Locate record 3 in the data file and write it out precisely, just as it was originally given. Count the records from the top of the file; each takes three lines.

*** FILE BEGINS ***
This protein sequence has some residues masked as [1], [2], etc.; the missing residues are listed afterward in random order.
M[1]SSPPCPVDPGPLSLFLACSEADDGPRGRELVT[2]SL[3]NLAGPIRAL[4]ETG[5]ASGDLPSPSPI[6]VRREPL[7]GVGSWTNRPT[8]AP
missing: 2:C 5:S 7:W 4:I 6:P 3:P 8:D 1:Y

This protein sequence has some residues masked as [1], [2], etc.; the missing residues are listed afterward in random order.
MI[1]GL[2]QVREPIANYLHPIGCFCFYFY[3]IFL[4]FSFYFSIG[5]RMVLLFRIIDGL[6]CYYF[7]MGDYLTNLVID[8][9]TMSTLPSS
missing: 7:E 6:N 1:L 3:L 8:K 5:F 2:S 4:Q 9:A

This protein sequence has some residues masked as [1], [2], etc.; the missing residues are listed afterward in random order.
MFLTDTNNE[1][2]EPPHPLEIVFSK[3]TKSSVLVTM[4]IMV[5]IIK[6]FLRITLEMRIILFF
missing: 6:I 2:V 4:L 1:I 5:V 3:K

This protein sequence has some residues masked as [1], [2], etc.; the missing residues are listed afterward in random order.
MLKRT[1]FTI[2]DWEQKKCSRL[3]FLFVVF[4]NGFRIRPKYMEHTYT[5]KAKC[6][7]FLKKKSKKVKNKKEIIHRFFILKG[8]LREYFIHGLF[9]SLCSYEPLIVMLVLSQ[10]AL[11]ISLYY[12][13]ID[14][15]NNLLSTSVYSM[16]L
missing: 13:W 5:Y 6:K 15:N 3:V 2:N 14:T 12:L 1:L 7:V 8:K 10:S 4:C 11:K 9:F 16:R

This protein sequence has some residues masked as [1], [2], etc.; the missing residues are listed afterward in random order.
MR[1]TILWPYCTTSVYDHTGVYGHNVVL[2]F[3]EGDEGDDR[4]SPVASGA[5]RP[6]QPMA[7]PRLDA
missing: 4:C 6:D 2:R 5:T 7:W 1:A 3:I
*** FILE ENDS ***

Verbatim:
This protein sequence has some residues masked as [1], [2], etc.; the missing residues are listed afterward in random order.
MFLTDTNNE[1][2]EPPHPLEIVFSK[3]TKSSVLVTM[4]IMV[5]IIK[6]FLRITLEMRIILFF
missing: 6:I 2:V 4:L 1:I 5:V 3:K